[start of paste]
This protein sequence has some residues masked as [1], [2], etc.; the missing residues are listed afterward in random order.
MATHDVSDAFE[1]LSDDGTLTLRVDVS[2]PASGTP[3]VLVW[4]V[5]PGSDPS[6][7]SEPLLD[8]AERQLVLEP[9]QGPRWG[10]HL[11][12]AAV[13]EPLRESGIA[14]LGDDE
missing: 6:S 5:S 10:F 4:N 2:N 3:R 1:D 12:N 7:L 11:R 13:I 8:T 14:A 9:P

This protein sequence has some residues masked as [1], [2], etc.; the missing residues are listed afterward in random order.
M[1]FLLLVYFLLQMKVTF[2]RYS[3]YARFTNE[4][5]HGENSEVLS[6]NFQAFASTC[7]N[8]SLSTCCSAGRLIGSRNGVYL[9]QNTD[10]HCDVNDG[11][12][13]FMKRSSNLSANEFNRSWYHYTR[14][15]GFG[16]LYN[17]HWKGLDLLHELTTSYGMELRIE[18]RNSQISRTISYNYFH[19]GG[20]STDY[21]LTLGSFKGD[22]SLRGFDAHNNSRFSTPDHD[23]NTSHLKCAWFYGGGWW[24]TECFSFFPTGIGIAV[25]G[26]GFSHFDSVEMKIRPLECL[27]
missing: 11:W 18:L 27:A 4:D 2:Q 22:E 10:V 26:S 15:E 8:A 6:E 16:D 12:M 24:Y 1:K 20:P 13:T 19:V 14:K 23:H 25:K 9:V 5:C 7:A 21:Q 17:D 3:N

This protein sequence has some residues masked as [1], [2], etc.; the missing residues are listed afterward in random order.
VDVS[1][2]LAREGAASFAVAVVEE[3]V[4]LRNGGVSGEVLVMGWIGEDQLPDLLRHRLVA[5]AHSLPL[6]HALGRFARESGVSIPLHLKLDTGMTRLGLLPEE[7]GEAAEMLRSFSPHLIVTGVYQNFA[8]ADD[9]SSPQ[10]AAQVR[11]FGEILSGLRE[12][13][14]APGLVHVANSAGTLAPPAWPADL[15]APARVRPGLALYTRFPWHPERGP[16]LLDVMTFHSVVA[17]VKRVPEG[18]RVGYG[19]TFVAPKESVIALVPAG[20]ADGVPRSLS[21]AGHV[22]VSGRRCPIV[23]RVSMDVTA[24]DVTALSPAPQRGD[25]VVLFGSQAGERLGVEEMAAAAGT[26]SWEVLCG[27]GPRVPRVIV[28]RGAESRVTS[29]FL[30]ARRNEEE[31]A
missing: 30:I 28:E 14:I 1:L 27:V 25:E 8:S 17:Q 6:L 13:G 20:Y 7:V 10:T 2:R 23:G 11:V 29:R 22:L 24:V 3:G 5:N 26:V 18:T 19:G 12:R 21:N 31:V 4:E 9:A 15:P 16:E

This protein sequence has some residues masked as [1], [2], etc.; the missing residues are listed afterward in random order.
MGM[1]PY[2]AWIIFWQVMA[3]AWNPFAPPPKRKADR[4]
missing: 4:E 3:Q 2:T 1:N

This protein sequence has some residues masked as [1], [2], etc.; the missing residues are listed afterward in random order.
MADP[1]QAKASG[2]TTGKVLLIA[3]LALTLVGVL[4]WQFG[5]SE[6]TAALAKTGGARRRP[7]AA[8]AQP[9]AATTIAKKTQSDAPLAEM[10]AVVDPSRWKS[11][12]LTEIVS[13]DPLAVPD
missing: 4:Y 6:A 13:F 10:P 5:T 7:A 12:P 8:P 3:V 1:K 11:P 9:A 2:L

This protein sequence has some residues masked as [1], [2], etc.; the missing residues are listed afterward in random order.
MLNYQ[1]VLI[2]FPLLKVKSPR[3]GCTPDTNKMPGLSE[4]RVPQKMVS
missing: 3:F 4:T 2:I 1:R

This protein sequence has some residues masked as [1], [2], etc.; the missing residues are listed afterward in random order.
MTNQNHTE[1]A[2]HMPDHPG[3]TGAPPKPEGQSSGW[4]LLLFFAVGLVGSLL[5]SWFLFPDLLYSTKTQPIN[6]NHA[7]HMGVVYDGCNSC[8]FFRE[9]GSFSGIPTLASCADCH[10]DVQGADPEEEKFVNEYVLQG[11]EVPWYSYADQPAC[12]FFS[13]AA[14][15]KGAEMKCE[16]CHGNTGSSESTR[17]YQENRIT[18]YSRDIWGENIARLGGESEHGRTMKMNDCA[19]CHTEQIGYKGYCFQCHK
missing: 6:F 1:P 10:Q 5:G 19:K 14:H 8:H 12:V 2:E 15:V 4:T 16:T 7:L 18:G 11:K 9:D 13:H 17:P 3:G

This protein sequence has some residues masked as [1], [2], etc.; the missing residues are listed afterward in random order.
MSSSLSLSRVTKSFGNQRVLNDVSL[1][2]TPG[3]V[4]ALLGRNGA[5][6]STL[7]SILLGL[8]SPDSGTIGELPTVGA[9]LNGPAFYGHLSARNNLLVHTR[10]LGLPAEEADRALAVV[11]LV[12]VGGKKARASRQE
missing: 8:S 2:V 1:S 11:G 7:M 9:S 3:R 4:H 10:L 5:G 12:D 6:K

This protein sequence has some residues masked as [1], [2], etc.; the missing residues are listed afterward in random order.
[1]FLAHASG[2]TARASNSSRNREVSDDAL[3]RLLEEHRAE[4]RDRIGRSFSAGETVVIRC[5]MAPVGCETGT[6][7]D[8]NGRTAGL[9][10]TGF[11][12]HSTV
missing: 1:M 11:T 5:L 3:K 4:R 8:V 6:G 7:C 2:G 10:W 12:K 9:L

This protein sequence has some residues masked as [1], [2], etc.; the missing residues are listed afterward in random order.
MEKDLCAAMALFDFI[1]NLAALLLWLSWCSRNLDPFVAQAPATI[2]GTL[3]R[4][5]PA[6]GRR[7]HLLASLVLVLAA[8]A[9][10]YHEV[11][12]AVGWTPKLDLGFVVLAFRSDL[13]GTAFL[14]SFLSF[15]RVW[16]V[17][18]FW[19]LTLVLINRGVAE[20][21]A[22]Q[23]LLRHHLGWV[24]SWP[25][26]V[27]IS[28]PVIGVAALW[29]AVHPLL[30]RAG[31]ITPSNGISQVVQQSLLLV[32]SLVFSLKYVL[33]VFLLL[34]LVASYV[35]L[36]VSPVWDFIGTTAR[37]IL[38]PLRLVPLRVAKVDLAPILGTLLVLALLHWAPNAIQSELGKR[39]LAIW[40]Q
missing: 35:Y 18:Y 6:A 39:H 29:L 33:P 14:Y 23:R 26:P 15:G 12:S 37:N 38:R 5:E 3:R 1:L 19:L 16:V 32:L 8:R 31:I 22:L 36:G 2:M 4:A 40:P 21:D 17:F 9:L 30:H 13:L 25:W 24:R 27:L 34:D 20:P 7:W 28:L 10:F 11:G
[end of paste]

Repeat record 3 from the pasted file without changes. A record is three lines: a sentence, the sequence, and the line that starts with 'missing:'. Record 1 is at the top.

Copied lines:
This protein sequence has some residues masked as [1], [2], etc.; the missing residues are listed afterward in random order.
VDVS[1][2]LAREGAASFAVAVVEE[3]V[4]LRNGGVSGEVLVMGWIGEDQLPDLLRHRLVA[5]AHSLPL[6]HALGRFARESGVSIPLHLKLDTGMTRLGLLPEE[7]GEAAEMLRSFSPHLIVTGVYQNFA[8]ADD[9]SSPQ[10]AAQVR[11]FGEILSGLRE[12][13][14]APGLVHVANSAGTLAPPAWPADL[15]APARVRPGLALYTRFPWHPERGP[16]LLDVMTFHSVVA[17]VKRVPEG[18]RVGYG[19]TFVAPKESVIALVPAG[20]ADGVPRSLS[21]AGHV[22]VSGRRCPIV[23]RVSMDVTA[24]DVTALSPAPQRGD[25]VVLFGSQAGERLGVEEMAAAAGT[26]SWEVLCG[27]GPRVPRVIV[28]RGAESRVTS[29]FL[30]ARRNEEE[31]A
missing: 30:I 28:E 14:I 1:L 27:V 25:E 8:S 17:Q 6:L 13:G 20:Y 7:V 10:T 2:R 23:G 11:V 29:R 22:L 24:V 3:G 5:N 26:V 18:T 19:G 12:R 21:N 31:V 4:E 9:A 15:P 16:E